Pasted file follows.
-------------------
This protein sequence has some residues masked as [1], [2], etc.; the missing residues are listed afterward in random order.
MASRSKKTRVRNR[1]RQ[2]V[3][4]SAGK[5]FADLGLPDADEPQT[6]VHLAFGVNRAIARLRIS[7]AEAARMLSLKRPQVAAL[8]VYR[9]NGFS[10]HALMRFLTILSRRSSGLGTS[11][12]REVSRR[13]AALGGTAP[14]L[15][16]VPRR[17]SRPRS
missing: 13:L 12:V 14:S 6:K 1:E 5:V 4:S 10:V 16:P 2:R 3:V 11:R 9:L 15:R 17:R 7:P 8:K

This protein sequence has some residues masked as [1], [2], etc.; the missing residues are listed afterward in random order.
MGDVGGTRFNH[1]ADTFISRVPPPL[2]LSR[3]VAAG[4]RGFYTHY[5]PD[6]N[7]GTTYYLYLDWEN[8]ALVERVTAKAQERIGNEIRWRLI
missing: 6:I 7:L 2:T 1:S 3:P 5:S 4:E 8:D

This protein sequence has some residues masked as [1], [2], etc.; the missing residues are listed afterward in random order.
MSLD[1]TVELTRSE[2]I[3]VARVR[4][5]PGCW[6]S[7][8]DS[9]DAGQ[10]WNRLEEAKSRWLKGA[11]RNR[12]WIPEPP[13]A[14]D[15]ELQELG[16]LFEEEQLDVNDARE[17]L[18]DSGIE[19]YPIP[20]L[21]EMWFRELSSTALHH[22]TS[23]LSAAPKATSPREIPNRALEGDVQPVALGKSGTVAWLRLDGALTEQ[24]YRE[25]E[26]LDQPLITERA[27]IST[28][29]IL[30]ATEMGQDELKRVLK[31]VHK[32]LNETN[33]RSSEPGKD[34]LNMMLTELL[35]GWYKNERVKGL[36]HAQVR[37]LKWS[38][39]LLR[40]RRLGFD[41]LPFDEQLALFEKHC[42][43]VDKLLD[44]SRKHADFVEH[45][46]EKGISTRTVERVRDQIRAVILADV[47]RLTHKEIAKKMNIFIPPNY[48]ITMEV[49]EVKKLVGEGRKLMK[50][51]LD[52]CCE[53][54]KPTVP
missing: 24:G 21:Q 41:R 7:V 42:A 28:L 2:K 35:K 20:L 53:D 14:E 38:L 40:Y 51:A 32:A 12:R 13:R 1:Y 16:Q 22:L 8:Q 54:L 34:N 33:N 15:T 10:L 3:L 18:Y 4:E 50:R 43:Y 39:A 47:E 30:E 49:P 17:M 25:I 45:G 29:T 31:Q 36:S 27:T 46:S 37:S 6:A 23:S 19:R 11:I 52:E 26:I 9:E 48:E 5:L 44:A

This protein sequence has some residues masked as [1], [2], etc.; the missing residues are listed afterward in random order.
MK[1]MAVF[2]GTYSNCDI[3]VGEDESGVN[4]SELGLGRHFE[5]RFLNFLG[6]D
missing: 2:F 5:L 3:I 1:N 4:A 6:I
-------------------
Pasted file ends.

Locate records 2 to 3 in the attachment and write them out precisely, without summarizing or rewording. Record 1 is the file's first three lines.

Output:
This protein sequence has some residues masked as [1], [2], etc.; the missing residues are listed afterward in random order.
MGDVGGTRFNH[1]ADTFISRVPPPL[2]LSR[3]VAAG[4]RGFYTHY[5]PD[6]N[7]GTTYYLYLDWEN[8]ALVERVTAKAQERIGNEIRWRLI
missing: 6:I 7:L 2:T 1:S 3:P 5:S 4:E 8:D

This protein sequence has some residues masked as [1], [2], etc.; the missing residues are listed afterward in random order.
MSLD[1]TVELTRSE[2]I[3]VARVR[4][5]PGCW[6]S[7][8]DS[9]DAGQ[10]WNRLEEAKSRWLKGA[11]RNR[12]WIPEPP[13]A[14]D[15]ELQELG[16]LFEEEQLDVNDARE[17]L[18]DSGIE[19]YPIP[20]L[21]EMWFRELSSTALHH[22]TS[23]LSAAPKATSPREIPNRALEGDVQPVALGKSGTVAWLRLDGALTEQ[24]YRE[25]E[26]LDQPLITERA[27]IST[28][29]IL[30]ATEMGQDELKRVLK[31]VHK[32]LNETN[33]RSSEPGKD[34]LNMMLTELL[35]GWYKNERVKGL[36]HAQVR[37]LKWS[38][39]LLR[40]RRLGFD[41]LPFDEQLALFEKHC[42][43]VDKLLD[44]SRKHADFVEH[45][46]EKGISTRTVERVRDQIRAVILADV[47]RLTHKEIAKKMNIFIPPNY[48]ITMEV[49]EVKKLVGEGRKLMK[50][51]LD[52]CCE[53][54]KPTVP
missing: 24:G 21:Q 41:R 7:V 42:A 28:L 2:K 35:K 20:L 53:D 14:E 38:L 40:Y 51:A 32:A 12:R 13:R 1:Y 16:Q 22:L 8:Q 54:L 34:N 33:N 15:T 10:L 3:L 18:Y 4:E 50:R 43:Y 39:A 47:E 30:E 49:P 17:M 25:I 45:G 29:T 31:Q 36:S 27:T 46:S 37:S 6:A 23:S 19:R 11:I 52:E 26:I 9:E 48:E 5:L 44:A